Thrust-fault dynamics and frictional resistance response inferred though laboratory earthquakes

Yuval Tal, Vito Runino, Ares Rosakis, Nadia Lapusta

Research output: Chapter in Book/Report/Conference proceedingConference contribution


Observational and numerical studies have shown that the asymmetric geometry of thrust faults with respect to the Earth"s surface leads to a complex dynamic behavior of updip ruptures. Here, we use an experimental technique that combines ultrahigh-speed photography and digital image correlation to characterize the dynamics of transitioned supershear laboratory thrust earthquakes near the free surface with coherent full-field maps of dynamic displacements, velocities, and stresses associated with the ruptures at intervals of one microsecond. The experimental measurements visualize how the free surface breaks the symmetry in the velocity field with a larger velocity magnitude at the hanging-wall and significant rotations into a nearly vertical motion of the hanging wall and footwall motion at a dip angle much shallower than that of the fault. As indicated by the evolving stress maps, these rotations lead to significant normal stress reductions, with a temporal complete release in experiments that were conducted under small initial compressive load. The method enables us to measure the evolving on-fault friction in real time and to unravel the history dependent nature of friction on slip, slip rate as well as fast variations in normal stress. We show that the shear frictional resistance exhibits a significant lag in response to normal stress variations and identify a predictive frictional formulation that captures this effect. Our findings provide guidance to theoretical earthquake source mechanics models by furnishing the necessary on-fault physics needed for the numerical simulation of the rupture process.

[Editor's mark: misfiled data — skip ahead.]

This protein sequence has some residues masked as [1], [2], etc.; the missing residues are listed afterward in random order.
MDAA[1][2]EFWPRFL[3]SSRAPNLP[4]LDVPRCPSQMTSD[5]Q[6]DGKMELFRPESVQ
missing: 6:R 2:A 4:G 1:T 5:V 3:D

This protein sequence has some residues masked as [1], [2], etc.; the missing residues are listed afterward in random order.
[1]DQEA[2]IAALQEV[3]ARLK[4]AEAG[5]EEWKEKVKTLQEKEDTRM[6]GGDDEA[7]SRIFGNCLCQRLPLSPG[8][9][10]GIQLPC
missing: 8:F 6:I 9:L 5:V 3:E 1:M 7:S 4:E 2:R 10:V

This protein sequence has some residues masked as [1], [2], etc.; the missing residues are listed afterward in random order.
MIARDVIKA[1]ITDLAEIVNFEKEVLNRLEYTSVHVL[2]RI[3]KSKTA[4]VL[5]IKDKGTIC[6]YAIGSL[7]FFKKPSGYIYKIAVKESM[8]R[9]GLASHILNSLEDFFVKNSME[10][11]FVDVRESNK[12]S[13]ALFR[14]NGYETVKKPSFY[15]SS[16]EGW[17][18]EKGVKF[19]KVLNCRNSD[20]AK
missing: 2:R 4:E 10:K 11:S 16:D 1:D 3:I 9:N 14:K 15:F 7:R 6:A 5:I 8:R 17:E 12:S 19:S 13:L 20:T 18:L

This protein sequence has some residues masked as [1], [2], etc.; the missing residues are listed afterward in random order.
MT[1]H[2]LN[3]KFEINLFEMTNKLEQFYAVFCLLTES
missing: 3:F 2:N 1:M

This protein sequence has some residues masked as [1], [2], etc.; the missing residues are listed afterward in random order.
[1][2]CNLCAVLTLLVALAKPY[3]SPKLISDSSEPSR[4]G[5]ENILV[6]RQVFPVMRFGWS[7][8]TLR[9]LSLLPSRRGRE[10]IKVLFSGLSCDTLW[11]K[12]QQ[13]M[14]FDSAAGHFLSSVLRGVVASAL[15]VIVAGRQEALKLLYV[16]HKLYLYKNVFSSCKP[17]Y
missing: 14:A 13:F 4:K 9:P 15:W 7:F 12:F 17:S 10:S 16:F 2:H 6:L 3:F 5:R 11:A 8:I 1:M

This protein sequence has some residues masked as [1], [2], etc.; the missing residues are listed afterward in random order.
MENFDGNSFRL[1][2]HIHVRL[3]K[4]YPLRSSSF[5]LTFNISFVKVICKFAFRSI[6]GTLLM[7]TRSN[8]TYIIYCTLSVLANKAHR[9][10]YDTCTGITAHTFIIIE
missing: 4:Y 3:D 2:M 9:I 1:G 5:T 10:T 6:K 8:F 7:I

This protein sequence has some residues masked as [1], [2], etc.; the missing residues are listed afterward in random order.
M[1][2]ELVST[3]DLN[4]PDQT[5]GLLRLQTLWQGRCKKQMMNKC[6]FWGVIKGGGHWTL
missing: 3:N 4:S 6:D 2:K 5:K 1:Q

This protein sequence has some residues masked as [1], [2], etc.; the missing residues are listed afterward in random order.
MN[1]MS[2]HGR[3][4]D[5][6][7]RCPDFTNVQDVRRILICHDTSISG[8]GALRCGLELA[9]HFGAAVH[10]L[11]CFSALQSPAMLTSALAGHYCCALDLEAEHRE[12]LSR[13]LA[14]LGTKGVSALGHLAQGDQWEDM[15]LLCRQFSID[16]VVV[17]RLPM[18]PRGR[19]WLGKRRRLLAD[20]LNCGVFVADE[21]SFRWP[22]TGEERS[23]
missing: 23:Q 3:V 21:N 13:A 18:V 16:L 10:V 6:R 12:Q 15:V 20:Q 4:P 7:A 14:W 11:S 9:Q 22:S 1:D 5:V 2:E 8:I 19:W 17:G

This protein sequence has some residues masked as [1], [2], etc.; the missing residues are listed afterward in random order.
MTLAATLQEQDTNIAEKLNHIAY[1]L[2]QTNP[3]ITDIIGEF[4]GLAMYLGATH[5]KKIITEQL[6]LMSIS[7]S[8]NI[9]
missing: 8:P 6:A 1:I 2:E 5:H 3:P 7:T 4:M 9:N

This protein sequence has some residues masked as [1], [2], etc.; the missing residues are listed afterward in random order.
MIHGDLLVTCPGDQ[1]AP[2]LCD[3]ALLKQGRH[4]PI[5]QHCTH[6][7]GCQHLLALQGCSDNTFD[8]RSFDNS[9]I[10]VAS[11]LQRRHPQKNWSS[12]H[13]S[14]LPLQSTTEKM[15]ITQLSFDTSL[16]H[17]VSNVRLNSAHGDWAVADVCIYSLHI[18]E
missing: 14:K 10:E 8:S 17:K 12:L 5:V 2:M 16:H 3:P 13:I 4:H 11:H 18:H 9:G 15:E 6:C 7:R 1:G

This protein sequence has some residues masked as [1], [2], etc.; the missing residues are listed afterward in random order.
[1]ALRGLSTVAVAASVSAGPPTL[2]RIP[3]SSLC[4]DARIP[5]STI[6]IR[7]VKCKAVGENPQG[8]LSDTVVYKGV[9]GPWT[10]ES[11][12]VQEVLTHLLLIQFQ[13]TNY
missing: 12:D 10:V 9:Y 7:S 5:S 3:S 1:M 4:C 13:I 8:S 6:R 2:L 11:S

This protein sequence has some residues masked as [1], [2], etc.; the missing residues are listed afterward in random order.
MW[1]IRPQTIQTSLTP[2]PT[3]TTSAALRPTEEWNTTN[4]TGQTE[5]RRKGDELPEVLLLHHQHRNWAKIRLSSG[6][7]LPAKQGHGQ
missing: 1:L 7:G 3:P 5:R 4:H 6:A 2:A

Original languageEnglish
Title of host publicationEGU Online 19-30 April 2021
Number of pages1
StatePublished - 30 Apr 2021


Dive into the research topics of 'Thrust-fault dynamics and frictional resistance response inferred though laboratory earthquakes'. Together they form a unique fingerprint.

Cite this